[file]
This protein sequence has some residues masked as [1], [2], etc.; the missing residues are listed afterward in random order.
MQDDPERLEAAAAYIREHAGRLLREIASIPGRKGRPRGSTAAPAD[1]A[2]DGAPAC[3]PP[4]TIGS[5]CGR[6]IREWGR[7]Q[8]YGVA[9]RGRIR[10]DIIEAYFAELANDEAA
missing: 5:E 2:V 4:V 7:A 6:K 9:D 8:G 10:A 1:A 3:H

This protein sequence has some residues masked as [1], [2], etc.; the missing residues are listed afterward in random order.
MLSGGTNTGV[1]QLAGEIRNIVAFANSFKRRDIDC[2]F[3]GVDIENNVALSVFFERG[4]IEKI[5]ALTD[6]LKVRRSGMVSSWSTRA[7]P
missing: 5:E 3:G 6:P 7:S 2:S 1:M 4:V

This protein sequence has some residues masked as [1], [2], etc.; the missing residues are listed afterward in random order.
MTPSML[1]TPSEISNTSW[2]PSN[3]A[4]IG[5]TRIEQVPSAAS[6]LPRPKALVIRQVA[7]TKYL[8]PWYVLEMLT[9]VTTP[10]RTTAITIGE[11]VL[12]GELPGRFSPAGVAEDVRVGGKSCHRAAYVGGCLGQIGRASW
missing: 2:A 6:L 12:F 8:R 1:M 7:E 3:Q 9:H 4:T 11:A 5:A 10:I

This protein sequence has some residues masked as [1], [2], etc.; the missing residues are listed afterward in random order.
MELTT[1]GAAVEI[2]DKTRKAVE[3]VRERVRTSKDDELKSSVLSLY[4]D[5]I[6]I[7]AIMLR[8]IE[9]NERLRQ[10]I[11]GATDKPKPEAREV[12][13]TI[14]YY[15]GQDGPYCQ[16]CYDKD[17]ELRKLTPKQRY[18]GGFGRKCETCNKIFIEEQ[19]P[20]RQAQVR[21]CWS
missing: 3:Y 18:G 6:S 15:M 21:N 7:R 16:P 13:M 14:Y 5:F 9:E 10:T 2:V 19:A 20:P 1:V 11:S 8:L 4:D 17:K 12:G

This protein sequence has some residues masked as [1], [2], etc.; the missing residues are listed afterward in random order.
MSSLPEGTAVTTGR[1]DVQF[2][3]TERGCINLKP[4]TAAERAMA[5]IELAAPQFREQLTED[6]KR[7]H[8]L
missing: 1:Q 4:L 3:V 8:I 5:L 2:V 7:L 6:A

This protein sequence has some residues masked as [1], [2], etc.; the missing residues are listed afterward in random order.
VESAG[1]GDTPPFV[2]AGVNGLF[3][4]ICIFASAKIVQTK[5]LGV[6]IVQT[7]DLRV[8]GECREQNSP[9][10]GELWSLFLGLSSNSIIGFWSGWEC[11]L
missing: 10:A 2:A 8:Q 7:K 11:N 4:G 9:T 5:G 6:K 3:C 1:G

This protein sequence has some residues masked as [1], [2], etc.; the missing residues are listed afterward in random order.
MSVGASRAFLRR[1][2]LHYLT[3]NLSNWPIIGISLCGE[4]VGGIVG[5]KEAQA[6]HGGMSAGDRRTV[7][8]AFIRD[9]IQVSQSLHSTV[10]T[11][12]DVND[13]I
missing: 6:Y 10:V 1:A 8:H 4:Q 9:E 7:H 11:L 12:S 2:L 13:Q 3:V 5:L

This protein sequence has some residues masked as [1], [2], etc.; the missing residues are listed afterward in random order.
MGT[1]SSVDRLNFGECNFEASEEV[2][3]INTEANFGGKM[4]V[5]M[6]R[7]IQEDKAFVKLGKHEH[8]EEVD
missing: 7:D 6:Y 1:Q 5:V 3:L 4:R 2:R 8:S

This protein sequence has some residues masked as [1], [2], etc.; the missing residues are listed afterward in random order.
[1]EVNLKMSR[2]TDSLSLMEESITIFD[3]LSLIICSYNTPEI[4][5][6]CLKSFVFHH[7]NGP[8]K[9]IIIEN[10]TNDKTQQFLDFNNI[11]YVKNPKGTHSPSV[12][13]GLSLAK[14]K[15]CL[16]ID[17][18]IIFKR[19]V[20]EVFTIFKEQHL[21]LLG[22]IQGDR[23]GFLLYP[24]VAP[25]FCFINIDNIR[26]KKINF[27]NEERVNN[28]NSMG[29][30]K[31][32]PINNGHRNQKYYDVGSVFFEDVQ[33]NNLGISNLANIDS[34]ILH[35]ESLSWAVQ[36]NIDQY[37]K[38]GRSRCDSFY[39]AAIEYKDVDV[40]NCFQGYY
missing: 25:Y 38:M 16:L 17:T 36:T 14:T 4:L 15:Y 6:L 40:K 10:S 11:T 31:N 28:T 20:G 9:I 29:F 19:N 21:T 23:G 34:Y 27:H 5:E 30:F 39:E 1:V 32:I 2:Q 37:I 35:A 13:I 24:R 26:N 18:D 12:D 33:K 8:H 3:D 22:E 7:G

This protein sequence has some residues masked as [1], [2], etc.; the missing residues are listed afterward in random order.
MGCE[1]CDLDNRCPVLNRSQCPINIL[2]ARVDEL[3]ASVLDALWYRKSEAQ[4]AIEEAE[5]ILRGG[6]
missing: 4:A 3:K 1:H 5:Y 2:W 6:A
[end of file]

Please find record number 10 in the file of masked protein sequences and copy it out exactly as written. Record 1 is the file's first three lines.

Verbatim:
This protein sequence has some residues masked as [1], [2], etc.; the missing residues are listed afterward in random order.
MGCE[1]CDLDNRCPVLNRSQCPINIL[2]ARVDEL[3]ASVLDALWYRKSEAQ[4]AIEEAE[5]ILRGG[6]
missing: 4:A 3:K 1:H 5:Y 2:W 6:A